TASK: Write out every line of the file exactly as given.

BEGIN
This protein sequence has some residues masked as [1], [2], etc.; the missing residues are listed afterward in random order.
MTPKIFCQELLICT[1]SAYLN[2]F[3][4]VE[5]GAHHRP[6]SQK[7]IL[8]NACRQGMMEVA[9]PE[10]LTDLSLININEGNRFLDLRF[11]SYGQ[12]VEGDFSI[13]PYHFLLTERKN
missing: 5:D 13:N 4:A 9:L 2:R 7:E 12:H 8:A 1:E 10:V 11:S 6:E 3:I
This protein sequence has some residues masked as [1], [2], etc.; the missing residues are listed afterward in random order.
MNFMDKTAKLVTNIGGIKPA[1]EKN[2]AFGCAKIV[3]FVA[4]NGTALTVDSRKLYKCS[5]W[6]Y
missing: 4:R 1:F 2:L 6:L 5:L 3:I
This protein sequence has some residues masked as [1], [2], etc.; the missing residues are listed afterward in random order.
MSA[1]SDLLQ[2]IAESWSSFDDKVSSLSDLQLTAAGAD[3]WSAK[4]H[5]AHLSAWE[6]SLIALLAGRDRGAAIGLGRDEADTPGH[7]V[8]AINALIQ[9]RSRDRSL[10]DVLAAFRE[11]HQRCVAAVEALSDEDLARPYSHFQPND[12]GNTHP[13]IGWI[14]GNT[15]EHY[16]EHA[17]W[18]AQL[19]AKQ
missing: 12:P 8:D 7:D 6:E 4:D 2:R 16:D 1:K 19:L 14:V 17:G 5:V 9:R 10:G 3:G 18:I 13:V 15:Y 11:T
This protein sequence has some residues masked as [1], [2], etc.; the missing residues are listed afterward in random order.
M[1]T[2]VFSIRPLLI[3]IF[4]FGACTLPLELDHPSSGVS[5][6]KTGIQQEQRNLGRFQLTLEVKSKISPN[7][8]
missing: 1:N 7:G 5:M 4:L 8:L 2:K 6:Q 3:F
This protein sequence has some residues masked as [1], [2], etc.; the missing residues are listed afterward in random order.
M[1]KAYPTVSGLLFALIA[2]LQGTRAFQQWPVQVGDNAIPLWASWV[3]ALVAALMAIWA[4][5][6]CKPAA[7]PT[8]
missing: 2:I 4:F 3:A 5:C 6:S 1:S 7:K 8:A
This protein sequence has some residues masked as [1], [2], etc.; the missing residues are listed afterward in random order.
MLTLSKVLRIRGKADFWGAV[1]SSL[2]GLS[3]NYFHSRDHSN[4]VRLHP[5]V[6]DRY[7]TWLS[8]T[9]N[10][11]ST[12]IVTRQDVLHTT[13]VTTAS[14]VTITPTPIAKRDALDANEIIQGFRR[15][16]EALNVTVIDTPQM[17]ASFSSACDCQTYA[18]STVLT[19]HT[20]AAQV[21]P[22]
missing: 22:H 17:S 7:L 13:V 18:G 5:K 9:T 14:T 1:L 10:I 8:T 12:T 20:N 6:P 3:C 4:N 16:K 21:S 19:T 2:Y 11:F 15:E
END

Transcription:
This protein sequence has some residues masked as [1], [2], etc.; the missing residues are listed afterward in random order.
MTPKIFCQELLICT[1]SAYLN[2]F[3][4]VE[5]GAHHRP[6]SQK[7]IL[8]NACRQGMMEVA[9]PE[10]LTDLSLININEGNRFLDLRF[11]SYGQ[12]VEGDFSI[13]PYHFLLTERKN
missing: 5:D 13:N 4:A 9:L 2:R 7:E 12:H 8:A 1:E 10:V 11:S 6:E 3:I
This protein sequence has some residues masked as [1], [2], etc.; the missing residues are listed afterward in random order.
MNFMDKTAKLVTNIGGIKPA[1]EKN[2]AFGCAKIV[3]FVA[4]NGTALTVDSRKLYKCS[5]W[6]Y
missing: 4:R 1:F 2:L 6:L 5:L 3:I
This protein sequence has some residues masked as [1], [2], etc.; the missing residues are listed afterward in random order.
MSA[1]SDLLQ[2]IAESWSSFDDKVSSLSDLQLTAAGAD[3]WSAK[4]H[5]AHLSAWE[6]SLIALLAGRDRGAAIGLGRDEADTPGH[7]V[8]AINALIQ[9]RSRDRSL[10]DVLAAFRE[11]HQRCVAAVEALSDEDLARPYSHFQPND[12]GNTHP[13]IGWI[14]GNT[15]EHY[16]EHA[17]W[18]AQL[19]AKQ
missing: 12:P 8:D 7:D 6:E 4:D 2:R 16:D 1:K 19:L 14:V 17:G 5:V 9:R 10:G 3:G 18:I 13:V 15:Y 11:T
This protein sequence has some residues masked as [1], [2], etc.; the missing residues are listed afterward in random order.
M[1]T[2]VFSIRPLLI[3]IF[4]FGACTLPLELDHPSSGVS[5][6]KTGIQQEQRNLGRFQLTLEVKSKISPN[7][8]
missing: 1:N 7:G 5:M 4:L 8:L 2:K 6:Q 3:F
This protein sequence has some residues masked as [1], [2], etc.; the missing residues are listed afterward in random order.
M[1]KAYPTVSGLLFALIA[2]LQGTRAFQQWPVQVGDNAIPLWASWV[3]ALVAALMAIWA[4][5][6]CKPAA[7]PT[8]
missing: 2:I 4:F 3:A 5:C 6:S 1:S 7:K 8:A
This protein sequence has some residues masked as [1], [2], etc.; the missing residues are listed afterward in random order.
MLTLSKVLRIRGKADFWGAV[1]SSL[2]GLS[3]NYFHSRDHSN[4]VRLHP[5]V[6]DRY[7]TWLS[8]T[9]N[10][11]ST[12]IVTRQDVLHTT[13]VTTAS[14]VTITPTPIAKRDALDANEIIQGFRR[15][16]EALNVTVIDTPQM[17]ASFSSACDCQTYA[18]STVLT[19]HT[20]AAQV[21]P[22]
missing: 22:H 17:S 7:L 13:V 18:G 5:K 9:T 14:T 1:L 10:I 8:T 12:T 20:N 6:P 3:C 4:N 16:K 21:S 19:T 2:Y 11:F 15:E